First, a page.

Nigeria Introduces Cybersecurity Levy on Electronic Transactions

Nigeria Introduces Cybersecurity Levy on Electronic Transactions

In a bid to enhance the country’s cybersecurity infrastructure and protect against the growing threat of cybercrimes, the Central Bank of Nigeria (CBN) has mandated financial institutions to implement a cybersecurity levy on electronic transactions. This was contained in a circular released by the apex bank yesterday, 6th  May, to different categories of banks, mobile money operators, payment service providers and others signed by the apex bank’s Director of payments system management, Chibuzor Efobi and Director of financial policy and regulation, Haruna .B. Mustafa.

The move follows the enactment of the 2024 Cybercrime (Prohibition, Prevention, etc) Amendment Act, which provides for a 0.5% deduction on all electronic transactions to be remitted to the National Cyber Security Fund.

The levy, which takes effect two weeks after the circular, will be deducted by banks, mobile money operators, and payment service providers from the value of all electronic transactions. This includes transactions such as online banking, mobile money transfers, and card payments. The deducted amount will be reflected in the customer’s account with the narration “Cybersecurity Levy.”

Exempted from the levy include loan disbursements and repayments, salary payments, intra-account transfers within the same bank or between different banks for the same customer, intra-bank transfers between customers of the same bank.

Also exempted from the levy were inter-branch transfers within a bank, cheque clearing and settlements, ⁠Letters of Credits, ⁠Banks’ recapitalisation-related funding only bulk funds movement from collection accounts, savings and deposits including transactions involving long-term investments, among others.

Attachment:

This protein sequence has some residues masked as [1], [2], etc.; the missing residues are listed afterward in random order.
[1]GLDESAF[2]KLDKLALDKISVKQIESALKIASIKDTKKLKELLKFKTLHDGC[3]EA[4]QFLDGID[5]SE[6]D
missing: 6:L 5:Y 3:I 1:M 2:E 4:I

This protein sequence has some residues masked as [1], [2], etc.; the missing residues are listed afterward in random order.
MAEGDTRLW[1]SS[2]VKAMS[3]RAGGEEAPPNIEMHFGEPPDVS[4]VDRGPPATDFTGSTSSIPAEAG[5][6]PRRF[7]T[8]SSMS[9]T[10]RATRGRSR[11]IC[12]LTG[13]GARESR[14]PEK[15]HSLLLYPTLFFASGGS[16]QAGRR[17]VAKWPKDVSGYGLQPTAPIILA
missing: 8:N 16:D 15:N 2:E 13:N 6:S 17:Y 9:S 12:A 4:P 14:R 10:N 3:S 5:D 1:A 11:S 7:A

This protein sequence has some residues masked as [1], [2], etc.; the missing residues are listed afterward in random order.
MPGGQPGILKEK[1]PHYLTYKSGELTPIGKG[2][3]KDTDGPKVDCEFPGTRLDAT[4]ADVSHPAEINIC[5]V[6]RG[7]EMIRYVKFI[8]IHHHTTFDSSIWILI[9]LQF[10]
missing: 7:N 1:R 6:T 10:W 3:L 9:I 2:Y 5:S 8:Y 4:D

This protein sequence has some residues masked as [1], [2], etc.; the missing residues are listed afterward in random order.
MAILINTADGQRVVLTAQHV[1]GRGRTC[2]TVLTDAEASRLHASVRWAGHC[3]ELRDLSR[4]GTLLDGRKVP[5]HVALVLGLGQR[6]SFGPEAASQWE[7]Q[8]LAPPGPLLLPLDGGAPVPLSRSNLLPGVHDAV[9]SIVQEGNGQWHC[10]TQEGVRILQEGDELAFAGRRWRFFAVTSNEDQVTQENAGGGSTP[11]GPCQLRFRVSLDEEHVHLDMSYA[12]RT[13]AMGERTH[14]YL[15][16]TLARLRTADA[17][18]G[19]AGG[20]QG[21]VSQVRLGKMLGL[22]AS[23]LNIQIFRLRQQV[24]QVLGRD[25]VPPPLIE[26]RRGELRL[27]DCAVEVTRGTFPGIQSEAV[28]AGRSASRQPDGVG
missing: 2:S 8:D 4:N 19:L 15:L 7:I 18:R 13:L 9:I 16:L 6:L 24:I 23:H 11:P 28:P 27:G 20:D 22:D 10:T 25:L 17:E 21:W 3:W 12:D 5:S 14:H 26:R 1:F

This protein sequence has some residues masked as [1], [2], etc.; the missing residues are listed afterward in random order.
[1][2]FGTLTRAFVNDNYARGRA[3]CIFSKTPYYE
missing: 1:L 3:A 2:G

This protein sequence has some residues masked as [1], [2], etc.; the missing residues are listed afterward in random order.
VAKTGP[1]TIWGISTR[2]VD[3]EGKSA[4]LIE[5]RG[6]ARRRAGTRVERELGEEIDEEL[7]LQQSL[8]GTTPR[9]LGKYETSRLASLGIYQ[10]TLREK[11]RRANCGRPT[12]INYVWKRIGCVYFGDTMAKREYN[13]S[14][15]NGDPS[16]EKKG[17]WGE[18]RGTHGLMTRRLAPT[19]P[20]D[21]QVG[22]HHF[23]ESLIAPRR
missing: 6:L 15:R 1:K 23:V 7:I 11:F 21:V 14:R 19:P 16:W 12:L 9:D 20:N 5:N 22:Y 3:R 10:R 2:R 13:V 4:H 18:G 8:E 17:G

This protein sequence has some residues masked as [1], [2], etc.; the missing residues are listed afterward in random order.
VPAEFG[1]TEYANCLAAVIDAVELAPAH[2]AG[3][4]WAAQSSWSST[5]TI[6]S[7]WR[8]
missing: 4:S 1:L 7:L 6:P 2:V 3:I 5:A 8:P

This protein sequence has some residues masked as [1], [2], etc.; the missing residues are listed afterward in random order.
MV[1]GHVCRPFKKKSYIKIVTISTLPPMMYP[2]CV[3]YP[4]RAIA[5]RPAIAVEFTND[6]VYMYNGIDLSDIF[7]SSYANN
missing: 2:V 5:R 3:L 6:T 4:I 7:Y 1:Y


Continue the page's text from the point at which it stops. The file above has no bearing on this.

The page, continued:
The introduction of the cybersecurity levy marks a significant shift in Nigeria’s digital economy regulatory landscape. While it underscores the government’s commitment to safeguarding digital assets and maintaining the integrity of financial transactions, it also poses challenges and implications for consumers and businesses. For everyday users, the additional charge on transactions might raise concerns about the rising cost of digital services, potentially impacting consumer behavior and digital adoption rates. On the business side, companies are compelled to adjust their financial strategies to accommodate the levy, ensuring compliance while managing their operational costs.

The National Cyber Security Fund, which will be administered by the Office of the National Security Adviser (ONSA), aims to strengthen the country’s cybersecurity defenses and enhance its response to cyber threats. The fund will be used to support initiatives such as cybersecurity awareness campaigns, training and capacity-building programs, and the development of cybersecurity infrastructure.

Failure to comply with the directive will attract a penalty of not less than 2% of the defaulting business’s annual turnover. This stringent penalty highlights the critical nature of this initiative and the government’s commitment to ensuring that all stakeholders play their part in enhancing the country’s cybersecurity.

As the policy takes effect, its execution and stakeholders’ adaptation will likely influence the broader trajectory of Nigeria’s digital finance ecosystem. The success of this initiative will depend on the effective implementation of the levy, the transparency and accountability of the National Cyber Security Fund, and the cooperation of all stakeholders in the digital economy.

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